seniority.
Saturday, Col. Sanford saw 35,000
fans fight off heart disease in his Cot
ton Bowl as Rice Institute, Southwest
Conference champion, slammed all
America Whizzer White and Colorado’s
Buffaloes, 28-14. That thriller tore
a page from every other exciting game
of the entire season.
Rivals Get $27,098.55 Each,
STATISTICS prove the amazing
^ growth of his brain child. New
Year day 1937 rain ruined his in
augural game, only 17.000 paying
$36,000 to see Slingin' Sam Baugh and
his Texas Christians whip unbeaten
Marquette, 16-6.
Fans paid $90,000 to see Saturday's
game, plagued by rain the preceding
three weeks. Colorado and Rice each
received $27,098.55.
Next Saturday, Col. Sanford and a
Southwest Conference committee will
discuss plans for the league champion
to play in the bowl every New Year.
Good for Dallas Business.
/“''OL SANFORD'S idea gave Dallas
^ business its lustiest and most
profitable New Year Day in history.
He told the newspaper boys he would
explode bombs which would make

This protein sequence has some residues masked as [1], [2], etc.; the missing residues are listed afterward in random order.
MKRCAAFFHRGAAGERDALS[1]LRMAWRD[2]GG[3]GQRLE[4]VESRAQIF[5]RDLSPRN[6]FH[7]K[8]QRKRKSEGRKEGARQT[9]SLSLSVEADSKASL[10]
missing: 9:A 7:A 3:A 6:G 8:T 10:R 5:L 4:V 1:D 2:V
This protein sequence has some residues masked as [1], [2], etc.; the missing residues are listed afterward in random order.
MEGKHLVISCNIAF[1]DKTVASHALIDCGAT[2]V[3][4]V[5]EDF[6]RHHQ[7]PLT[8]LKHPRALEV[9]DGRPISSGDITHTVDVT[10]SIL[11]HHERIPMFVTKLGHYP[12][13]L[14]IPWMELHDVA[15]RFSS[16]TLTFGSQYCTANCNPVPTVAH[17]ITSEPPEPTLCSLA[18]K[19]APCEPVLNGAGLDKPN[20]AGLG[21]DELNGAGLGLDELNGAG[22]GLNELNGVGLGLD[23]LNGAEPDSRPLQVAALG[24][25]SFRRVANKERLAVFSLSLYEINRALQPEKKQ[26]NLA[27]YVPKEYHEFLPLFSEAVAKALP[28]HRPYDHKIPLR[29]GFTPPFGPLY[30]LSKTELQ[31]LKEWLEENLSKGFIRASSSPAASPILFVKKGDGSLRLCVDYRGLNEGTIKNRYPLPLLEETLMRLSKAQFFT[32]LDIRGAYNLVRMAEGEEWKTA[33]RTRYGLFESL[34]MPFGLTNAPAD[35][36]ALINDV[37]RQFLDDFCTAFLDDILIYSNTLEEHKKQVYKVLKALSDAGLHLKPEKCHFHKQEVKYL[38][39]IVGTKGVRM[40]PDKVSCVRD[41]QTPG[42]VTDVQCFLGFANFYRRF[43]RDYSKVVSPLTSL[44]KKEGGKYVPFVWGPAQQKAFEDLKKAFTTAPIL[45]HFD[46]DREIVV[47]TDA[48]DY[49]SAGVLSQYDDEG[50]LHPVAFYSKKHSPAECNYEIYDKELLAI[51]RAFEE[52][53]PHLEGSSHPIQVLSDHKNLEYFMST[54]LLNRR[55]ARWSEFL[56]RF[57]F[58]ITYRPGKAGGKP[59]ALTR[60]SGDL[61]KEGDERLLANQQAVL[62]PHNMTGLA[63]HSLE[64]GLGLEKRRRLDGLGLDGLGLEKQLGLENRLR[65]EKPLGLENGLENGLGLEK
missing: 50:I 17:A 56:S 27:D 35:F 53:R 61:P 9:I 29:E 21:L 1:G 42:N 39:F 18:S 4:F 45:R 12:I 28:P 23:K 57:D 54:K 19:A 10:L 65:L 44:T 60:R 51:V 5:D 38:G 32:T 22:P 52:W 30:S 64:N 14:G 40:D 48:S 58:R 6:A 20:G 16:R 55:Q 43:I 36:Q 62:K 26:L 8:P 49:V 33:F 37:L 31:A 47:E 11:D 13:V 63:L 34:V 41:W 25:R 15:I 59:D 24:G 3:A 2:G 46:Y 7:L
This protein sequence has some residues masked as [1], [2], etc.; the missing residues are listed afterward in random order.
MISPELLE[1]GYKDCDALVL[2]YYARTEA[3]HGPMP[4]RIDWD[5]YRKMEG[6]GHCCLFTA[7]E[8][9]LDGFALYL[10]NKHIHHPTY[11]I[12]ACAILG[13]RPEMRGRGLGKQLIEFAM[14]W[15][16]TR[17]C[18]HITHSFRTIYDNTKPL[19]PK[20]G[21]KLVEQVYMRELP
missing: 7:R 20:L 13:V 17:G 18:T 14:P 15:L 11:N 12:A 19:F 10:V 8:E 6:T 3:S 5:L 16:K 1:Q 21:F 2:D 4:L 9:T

those recently used at the San Fran
cisco bridge dedication sound like fire
crackers. He had his bombs—so loud
that after only five were set off
delicate radio equipment and New
Year nerves stopped the fun.
Texas Declines
Colorado’s Peak
By the Associated Press.
r\ENVER, Jan. 3.—Pikes Peak,
14,109-foot mountain won by
Texas’ Gov. James V. Allred from
Gov. Teller Ammons Saturday, will
not be moved.
Ammons said today upon his re
turn from Dallas, where he lost the
mountain to Allred when Rice won
the Cotton Bowl football game from
Colorado, that under a compromise
the Peak would be left in Colorado,
where Texans could come to see it.
"Jimmy thought he would have a
little trouble moving it,” Ammons
said, “and I told him it would be
all right to leave it in Colorado if
he would agree to let people of
other States visit it.”
\
Hank Luisetti Hailed as Magician of Basket Ball
Stanford Star’s 50 Points in One Game Thought Record—Great Grid Year Seen for Rice.
ft
BY SID FEDER,
(Pinch-Hitttn* for EddieJSrieti)
Associated Press Sports writer.
NEW YORK, Jan. 3.—That
Hank Luisetti must do it